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A Mexican Farmer Worker in USA Essay

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A Mexican Farmer Worker in USA


The first immigrant I interviewed will be referred to as “Jess”. Jess is from Guanajuato which is in southern Mexico. Jess, his five brothers and sisters, and his parents were farmers. They grew corn as their main crop. Jess’s family lived in a three-bedroom brick house in Mexico. Their house surprisingly had water and electricity. He only made 100 pesos a day ($10.00 U.S.). According to Jess, this was not enough money to get by on his own. He said that the average person in Mexico needs at least 150 pesos per day to live on their own and someone raising a family needs much more than this. This is why in 1985, at the age of 18, he came to Arizona to find a better job and to help his family. Jess paid the coyotes $150.00 to get him across the border, walking through the desert for 12 hours and riding in the back of a truck for the rest of the way. The coyotes that helped him were a very nice family and they were not threatening at all. He says that crossing the dessert was a scary experience and that he feared they would be burglarized, but claims that he made it across without running into trouble. It only took Jess two days after arriving in Phoenix to find a landscaping job. According to the statistics in Transnational Villagers, between 1996 and 1999, 60.3% of Non-Dominican Hispanics, like Jess, were employed in the U.S. and 45.3% of them worked full time. Jess did not require the help of job agencies to find work. Of course, he was undocumented at the time but this was not a problem in the landscaping business. With the money from this job, he was able to buy his first car which he paid $300 for. Landscaping paid $4.00 per hour which was minimum wage back then. He remain...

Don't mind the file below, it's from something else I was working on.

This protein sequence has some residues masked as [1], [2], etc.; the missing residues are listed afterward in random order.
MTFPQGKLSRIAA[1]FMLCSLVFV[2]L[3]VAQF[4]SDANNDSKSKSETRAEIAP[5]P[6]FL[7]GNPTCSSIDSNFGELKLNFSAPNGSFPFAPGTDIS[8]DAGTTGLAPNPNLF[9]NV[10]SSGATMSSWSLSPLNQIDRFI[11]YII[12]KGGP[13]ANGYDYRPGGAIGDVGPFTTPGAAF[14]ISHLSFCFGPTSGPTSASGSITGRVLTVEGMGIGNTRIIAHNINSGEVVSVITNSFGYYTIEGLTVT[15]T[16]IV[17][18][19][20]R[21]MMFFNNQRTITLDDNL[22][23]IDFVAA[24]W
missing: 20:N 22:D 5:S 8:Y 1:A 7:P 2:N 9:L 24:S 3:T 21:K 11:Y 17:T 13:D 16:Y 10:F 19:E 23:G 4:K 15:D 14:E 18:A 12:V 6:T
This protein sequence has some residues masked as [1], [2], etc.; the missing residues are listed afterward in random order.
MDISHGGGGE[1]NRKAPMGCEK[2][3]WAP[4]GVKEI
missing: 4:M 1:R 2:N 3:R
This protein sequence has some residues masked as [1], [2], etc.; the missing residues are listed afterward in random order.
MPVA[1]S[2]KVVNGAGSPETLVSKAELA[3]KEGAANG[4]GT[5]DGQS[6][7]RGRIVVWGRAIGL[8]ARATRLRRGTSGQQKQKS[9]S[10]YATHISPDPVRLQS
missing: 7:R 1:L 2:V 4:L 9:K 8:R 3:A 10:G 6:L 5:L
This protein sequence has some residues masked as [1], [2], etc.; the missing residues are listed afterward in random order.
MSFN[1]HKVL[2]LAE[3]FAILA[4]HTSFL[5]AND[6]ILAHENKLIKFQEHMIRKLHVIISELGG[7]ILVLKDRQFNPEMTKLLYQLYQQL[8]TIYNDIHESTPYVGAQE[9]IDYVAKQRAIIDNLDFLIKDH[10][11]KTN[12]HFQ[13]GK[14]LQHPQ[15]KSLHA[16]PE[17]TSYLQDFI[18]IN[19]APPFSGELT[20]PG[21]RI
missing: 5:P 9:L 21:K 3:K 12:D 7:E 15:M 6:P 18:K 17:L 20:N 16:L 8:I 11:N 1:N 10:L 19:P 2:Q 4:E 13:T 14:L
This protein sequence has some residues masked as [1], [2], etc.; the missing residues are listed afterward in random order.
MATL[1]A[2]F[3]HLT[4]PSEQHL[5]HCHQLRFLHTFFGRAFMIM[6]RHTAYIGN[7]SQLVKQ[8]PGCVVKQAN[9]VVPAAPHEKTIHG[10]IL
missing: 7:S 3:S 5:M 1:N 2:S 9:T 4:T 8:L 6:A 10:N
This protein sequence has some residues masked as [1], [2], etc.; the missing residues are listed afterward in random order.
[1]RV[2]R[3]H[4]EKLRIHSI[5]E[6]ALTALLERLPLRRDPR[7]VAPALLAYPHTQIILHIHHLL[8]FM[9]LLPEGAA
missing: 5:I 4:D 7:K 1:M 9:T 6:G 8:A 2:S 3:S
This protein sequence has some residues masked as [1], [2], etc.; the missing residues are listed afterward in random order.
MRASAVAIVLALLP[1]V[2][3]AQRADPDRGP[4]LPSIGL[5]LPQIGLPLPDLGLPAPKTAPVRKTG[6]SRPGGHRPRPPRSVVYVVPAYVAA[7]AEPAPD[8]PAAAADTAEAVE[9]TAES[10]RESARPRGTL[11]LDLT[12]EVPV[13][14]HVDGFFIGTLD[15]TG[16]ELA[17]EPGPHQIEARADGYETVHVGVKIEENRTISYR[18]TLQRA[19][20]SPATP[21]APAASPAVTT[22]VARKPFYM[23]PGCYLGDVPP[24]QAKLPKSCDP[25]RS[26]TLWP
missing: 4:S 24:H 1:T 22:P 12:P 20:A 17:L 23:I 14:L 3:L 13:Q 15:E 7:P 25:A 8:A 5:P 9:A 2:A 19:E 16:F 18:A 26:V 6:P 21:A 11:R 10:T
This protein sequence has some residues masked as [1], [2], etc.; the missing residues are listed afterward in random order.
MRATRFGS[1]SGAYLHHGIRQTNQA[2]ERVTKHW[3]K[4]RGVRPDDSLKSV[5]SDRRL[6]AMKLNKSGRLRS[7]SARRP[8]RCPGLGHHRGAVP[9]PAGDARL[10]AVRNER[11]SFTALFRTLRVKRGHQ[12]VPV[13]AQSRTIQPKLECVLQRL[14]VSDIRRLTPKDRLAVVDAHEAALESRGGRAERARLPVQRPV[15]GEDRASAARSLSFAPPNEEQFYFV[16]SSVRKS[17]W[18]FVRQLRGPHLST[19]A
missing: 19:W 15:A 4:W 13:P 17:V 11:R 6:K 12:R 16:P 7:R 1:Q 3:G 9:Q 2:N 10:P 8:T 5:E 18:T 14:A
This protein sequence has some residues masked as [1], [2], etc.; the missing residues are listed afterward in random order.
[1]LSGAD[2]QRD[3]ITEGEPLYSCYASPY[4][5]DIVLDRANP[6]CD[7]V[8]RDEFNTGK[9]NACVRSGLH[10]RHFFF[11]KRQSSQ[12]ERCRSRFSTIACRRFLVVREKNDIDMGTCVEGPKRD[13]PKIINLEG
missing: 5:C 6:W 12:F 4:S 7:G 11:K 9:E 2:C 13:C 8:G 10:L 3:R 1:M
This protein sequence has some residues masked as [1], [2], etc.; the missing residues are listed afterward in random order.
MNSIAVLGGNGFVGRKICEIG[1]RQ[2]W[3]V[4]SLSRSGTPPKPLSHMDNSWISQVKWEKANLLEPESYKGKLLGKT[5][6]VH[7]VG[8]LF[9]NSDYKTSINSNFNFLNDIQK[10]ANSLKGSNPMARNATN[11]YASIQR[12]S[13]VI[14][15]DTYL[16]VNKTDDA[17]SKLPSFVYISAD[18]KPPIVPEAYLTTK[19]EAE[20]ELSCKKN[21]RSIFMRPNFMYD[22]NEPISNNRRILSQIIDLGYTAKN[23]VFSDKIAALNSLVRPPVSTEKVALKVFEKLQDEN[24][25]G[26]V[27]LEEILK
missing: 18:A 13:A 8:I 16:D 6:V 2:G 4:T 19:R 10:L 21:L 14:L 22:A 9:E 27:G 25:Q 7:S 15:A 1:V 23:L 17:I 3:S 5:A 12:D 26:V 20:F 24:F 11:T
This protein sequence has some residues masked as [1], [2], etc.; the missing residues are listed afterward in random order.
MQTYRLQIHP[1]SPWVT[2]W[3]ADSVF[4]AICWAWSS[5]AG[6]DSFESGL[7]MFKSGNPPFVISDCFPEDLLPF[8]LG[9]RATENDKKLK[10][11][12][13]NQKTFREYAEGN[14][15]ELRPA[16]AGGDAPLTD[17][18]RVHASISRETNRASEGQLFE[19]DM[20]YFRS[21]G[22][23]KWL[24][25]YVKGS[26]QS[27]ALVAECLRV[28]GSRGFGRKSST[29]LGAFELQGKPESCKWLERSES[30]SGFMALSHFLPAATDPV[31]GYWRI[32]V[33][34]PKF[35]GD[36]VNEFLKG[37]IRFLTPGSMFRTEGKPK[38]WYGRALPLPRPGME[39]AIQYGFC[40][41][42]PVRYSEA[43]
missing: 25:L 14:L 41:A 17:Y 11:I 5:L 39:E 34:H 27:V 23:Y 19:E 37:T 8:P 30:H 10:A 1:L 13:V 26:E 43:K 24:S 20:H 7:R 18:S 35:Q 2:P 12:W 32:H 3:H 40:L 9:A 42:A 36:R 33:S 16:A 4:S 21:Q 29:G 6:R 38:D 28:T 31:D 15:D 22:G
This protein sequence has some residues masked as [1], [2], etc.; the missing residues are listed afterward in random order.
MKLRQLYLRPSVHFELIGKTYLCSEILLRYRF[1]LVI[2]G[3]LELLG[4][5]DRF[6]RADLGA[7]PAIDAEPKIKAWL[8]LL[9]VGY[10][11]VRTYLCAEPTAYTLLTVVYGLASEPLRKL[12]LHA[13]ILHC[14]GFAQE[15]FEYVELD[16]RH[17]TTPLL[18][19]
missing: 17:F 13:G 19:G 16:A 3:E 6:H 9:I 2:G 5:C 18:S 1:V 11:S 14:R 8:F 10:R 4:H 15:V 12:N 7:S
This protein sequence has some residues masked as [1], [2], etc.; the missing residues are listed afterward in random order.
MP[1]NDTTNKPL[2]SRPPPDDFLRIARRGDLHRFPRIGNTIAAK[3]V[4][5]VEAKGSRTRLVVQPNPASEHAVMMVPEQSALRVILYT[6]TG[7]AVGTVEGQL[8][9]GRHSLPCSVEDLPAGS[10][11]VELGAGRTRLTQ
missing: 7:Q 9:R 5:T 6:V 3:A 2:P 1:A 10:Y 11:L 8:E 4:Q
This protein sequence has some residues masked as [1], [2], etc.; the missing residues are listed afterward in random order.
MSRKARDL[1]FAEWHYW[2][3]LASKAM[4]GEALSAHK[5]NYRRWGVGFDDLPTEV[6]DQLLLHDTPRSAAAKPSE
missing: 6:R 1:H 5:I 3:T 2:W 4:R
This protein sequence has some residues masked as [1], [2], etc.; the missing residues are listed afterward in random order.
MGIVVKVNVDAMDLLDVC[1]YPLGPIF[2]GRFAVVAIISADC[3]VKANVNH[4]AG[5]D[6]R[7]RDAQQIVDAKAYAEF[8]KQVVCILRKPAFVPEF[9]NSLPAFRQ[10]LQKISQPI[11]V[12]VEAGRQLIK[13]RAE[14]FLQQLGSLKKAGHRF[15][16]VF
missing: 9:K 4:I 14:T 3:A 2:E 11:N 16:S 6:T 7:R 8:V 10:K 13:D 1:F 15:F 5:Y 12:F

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...ct each other. Its first objective was to reduce the number of undocumented immigrants. The second objective was to provide undocumented immigrants already working in the U.S. with a chance to become legal and obtain rights. The Act established employer sanctions against businesses that knowingly employed undocumented immigrants. It also provided those immigrants who had been living illegally in the U.S. since 1982 with a chance to obtain temporary resident status. The United States is slowly realizing how important these immigrants are to the U.S. economy. There service to the United States deserves the respect and gratitude of every U.S. citizen.



Works Cited

Chang, Grace. Disposable Domestics, South End Press: Cambridge, MA. 2000.

Levitt, Peggy. The Transnational Villagers, University of California Press:

Berkley, CA. 2001.


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